#3 Alex Odeh Memorial in Santa Ana, California
The Alex Odeh Statue in Santa Ana memorializes the Palestinian American man, who was killed in a bombing at his office. Unfortunately, the member(s) responsible have not been apprehended, but there is still hope from the Arab American community. He was the West Coast Regional Director of the American-Arab Anti-Discrimination Committee (ADC) when his tragic death occurred.
The statue is available for viewing any time or day of the week.
#4 Antiochian Village Museum in Bolivar, Pennsylvania
The Antiochian Village Museum provides a unique presentation of art, culture, and history about Eastern Orthodox Christianity and its roots, both inside and outside of the Levant The Village includes a museum, as well as a conference center and summer camp for kids and teens. Hand embroidered clothing and wood furniture are just a few of the items that can be found at the museum.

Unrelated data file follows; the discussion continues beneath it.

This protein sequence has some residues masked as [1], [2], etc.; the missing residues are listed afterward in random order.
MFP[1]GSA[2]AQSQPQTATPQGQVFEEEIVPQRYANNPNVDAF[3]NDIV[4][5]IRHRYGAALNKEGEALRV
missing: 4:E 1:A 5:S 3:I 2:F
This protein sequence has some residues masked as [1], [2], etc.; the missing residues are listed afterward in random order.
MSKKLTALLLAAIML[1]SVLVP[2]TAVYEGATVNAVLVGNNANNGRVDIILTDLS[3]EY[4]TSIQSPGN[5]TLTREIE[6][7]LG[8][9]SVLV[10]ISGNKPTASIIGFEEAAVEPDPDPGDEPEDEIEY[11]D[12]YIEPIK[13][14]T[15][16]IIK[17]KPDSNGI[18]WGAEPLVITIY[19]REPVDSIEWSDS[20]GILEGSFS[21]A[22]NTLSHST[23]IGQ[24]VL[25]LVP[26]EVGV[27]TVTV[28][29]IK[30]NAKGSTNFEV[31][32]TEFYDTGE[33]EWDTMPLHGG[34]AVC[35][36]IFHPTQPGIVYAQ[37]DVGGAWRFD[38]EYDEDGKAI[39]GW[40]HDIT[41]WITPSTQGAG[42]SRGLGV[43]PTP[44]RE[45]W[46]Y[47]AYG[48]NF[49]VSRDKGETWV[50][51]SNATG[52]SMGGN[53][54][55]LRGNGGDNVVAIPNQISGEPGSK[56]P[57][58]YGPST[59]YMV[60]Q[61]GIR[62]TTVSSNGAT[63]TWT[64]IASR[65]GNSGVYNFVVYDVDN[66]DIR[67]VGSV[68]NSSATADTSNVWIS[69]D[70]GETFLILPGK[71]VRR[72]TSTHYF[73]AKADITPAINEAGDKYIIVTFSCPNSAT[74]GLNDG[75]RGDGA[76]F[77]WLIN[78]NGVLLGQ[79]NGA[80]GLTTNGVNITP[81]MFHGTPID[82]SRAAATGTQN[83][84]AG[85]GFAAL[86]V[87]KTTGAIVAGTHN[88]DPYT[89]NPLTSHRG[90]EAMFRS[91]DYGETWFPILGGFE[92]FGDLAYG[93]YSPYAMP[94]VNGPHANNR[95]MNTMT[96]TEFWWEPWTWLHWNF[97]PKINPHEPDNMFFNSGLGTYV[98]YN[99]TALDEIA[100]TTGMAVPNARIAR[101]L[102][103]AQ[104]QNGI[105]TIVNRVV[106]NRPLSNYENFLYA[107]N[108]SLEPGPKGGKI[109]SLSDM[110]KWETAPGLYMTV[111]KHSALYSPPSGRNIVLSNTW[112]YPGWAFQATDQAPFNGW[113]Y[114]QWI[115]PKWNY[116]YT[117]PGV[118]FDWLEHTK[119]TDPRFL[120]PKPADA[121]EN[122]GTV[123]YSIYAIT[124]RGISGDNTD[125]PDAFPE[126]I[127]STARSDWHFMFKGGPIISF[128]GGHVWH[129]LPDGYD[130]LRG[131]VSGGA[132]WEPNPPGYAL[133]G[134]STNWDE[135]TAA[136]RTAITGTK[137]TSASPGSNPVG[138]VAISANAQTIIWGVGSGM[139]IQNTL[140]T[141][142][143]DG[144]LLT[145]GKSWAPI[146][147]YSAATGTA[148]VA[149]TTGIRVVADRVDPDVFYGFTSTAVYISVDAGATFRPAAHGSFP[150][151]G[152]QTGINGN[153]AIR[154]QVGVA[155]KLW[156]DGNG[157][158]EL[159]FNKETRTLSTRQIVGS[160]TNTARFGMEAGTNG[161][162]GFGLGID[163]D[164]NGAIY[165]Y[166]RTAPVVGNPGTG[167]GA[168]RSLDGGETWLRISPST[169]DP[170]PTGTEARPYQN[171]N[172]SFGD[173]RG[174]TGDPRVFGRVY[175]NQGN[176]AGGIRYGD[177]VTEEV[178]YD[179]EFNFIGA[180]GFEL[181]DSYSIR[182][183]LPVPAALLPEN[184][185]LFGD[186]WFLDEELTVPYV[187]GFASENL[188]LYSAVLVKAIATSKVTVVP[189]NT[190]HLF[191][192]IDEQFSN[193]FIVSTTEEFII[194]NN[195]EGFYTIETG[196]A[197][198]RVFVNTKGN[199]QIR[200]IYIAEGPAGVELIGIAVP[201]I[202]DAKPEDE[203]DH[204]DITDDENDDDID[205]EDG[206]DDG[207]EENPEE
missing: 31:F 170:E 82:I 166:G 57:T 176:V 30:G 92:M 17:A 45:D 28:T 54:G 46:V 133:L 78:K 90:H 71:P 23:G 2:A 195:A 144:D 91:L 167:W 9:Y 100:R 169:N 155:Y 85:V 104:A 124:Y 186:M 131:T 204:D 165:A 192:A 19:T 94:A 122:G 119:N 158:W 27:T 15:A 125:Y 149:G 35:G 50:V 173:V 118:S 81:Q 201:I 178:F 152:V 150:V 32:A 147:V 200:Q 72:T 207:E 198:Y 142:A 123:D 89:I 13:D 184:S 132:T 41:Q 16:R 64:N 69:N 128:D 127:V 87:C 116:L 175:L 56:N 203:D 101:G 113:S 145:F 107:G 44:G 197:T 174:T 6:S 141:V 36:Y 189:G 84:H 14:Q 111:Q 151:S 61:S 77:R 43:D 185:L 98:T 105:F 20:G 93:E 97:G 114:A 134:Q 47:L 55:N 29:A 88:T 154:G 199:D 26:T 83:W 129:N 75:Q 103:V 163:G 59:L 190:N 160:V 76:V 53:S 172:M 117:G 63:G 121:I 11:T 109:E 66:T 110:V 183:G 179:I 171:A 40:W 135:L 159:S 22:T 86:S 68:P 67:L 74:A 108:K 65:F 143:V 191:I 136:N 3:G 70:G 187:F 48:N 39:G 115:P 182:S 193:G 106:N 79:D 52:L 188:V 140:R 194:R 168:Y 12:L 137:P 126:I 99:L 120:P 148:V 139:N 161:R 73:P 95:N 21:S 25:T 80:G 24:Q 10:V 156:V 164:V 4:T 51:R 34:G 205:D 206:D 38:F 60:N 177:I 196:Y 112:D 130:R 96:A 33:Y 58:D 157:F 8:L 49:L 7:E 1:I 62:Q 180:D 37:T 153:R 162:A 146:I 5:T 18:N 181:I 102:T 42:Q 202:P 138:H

The Museum is open Monday-Saturday from 10AM-4PM and Sunday from 12PM-4PM.
#5 Jerusalem Fund Gallery in Washington, D.C.
The Jerusalem Fund is a nonprofit in Washington, D.C. that intends to raise awareness about Palestine, both in and out of the U.S. Part of the work accomplished at the Jerusalem Fund is humanitarian based, helping to raise funds for the associated costs. Its partner organization, The Palestine Center, also hosts a variety of conferences and lectures surrounding policy analysis.
The Jerusalem Fund/Palestine Center is open Monday-Friday from 9AM to 5PM.
#6 Kahlil Gibran Memorial Garden in Washington, D.C.